Cholesterol is a substance in the human body that is needed for building and regulating cells. Most people are familiar with the term, however, because of the fear of 'high cholesterol' and indeed, too much of the wrong kind of cholesterol is actively bad for you. The compound can be ingested in the food we eat, but most of your body's store is made in the liver and other organs and circulates in the bloodstream, where it does its work.
The story becomes confusing because there are actually two types of cholesterol, only one of which is bad for you - Low-Density Lipoproteins (LDL), frequently referred to as 'bad cholesterol'. LDL is the substance that carries the building materials around the body to wherever they is needed. If you have too much LDL, it can line the artery walls in your bloodstream, forming 'plaque' and making your arteries narrower and less efficient at moving blood around. Plaque on the artery walls can, if left untreated, lead to a heart attack or stroke if it interferes with blood flow to the heart or brain.
On the other side of the equation are the High-Density Lipoproteins (HDL), which have the opposite effect on levels of this substance in your system. HDL also circulates through the bloodstream, but round up excess LDL and take it back to the liver to be processed out of your system. Hence, the amount of cholesterol in your system isn't as meaningful as the relative amounts of the types you have.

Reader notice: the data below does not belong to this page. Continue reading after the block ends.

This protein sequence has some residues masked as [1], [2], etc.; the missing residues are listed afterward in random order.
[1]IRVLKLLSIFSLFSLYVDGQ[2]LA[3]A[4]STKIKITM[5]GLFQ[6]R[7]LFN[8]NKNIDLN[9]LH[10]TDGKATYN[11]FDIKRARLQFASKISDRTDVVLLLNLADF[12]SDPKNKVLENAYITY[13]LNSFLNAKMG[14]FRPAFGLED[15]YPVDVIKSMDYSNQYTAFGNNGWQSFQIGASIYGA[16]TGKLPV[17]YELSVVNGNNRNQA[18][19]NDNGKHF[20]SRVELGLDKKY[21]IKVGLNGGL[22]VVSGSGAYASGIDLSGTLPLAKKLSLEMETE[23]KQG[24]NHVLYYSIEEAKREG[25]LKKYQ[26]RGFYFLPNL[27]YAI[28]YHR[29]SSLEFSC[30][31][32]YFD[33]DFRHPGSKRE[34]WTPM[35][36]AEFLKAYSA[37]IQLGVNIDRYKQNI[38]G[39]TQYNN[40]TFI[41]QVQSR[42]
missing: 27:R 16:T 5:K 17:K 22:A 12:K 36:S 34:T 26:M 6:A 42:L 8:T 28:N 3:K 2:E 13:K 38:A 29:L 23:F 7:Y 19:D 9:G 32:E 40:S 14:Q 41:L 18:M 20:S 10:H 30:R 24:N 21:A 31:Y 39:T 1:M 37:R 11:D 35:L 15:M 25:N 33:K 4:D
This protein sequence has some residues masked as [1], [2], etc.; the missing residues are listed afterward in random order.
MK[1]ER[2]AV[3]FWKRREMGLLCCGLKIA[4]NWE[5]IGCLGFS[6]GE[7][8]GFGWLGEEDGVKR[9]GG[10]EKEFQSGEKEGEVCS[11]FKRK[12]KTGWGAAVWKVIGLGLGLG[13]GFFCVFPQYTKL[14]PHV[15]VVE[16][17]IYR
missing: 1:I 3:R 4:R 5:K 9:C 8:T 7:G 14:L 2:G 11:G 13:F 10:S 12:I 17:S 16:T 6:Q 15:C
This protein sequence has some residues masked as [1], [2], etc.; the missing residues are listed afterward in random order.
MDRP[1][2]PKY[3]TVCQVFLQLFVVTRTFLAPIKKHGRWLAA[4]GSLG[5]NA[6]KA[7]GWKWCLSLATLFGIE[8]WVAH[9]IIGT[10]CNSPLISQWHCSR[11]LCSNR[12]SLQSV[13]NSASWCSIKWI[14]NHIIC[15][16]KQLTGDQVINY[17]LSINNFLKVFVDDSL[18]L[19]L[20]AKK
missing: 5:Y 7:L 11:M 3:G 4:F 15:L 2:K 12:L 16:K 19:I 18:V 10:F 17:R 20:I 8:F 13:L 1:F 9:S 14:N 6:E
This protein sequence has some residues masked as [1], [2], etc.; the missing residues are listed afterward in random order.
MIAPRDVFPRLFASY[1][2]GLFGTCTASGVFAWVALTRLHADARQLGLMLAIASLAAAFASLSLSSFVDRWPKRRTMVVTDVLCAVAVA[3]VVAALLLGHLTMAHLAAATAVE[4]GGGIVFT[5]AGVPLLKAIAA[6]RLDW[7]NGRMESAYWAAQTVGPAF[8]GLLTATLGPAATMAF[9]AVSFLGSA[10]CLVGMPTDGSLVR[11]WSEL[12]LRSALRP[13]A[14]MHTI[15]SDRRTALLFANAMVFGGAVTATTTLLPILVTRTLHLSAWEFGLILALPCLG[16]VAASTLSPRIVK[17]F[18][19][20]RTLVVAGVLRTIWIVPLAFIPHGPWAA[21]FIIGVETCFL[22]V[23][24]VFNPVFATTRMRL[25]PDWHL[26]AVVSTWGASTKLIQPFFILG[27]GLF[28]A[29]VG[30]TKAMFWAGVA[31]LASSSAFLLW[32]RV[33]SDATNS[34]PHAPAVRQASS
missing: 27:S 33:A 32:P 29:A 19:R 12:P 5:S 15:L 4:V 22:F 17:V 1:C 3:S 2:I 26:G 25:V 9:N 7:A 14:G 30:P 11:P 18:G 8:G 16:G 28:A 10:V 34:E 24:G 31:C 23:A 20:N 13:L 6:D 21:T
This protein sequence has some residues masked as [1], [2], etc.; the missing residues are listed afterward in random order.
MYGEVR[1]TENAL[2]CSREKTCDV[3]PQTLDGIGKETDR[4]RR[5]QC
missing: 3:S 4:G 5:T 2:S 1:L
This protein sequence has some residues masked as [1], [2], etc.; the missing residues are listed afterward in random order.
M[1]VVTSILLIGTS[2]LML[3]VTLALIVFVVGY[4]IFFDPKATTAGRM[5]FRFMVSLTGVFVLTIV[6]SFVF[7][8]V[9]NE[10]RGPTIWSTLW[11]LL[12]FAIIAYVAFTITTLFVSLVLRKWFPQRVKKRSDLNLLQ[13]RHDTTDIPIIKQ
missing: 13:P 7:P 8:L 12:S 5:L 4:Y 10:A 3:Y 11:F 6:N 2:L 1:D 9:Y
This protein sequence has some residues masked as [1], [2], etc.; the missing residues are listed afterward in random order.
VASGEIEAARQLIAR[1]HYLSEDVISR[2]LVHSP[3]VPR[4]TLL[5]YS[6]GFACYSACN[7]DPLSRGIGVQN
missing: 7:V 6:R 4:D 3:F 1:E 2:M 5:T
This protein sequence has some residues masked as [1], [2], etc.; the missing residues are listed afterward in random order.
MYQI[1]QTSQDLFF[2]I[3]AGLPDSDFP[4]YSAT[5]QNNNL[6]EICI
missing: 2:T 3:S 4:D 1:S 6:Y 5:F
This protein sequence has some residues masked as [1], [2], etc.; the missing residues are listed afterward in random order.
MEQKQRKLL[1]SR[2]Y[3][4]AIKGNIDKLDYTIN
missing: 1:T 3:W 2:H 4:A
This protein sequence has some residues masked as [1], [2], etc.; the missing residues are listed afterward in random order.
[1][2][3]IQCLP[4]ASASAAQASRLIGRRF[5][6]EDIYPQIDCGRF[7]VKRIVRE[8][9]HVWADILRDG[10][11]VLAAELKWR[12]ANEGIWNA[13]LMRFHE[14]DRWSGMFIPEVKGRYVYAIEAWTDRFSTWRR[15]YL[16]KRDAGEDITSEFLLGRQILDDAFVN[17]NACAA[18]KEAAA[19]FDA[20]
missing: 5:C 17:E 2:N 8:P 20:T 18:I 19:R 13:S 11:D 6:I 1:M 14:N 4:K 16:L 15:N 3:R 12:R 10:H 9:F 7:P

Watching the amount of cholesterol you consume - say, by limiting egg consumption - can have some small effect on your total levels, but since you produce around 75% of the total, that's often not sufficient. Fortunately, some foods actually increase your level of HDL, and adding these foods to your diet can increase your HDL. This in turn can help decrease your LDL, as the HDL gets to work cleaning it away.
Olives, olive oil, and most nuts and nut oils - the monounsaturated fats - all increase your HDL and lower your LDL. Other vegetable oils - the so-called polyunsaturated oils such as corn and safflower oils - also increase HDL and lower LDL, if not as effectively as the monounsaturated fats. Saturated fats, which usually come from animal products, such as meat, milk and cheese, raise both kinds of cholesterol.
The real villains of the story are the trans-fats. These often go by the name partially hydrogenated, and are laboratory creations meant to keep 'tub' margarines firm. They are widely used in commercial baking, and they raise your level of LDL (bad) and lower the level of HDL (good). If you make a habit of reading grocery labels, you will discover how many of the products we consume are laden with trans-fats. Removing these from your diet is a good first step to making sure you don't have to deal with the health issues associated with high levels of LDL later on.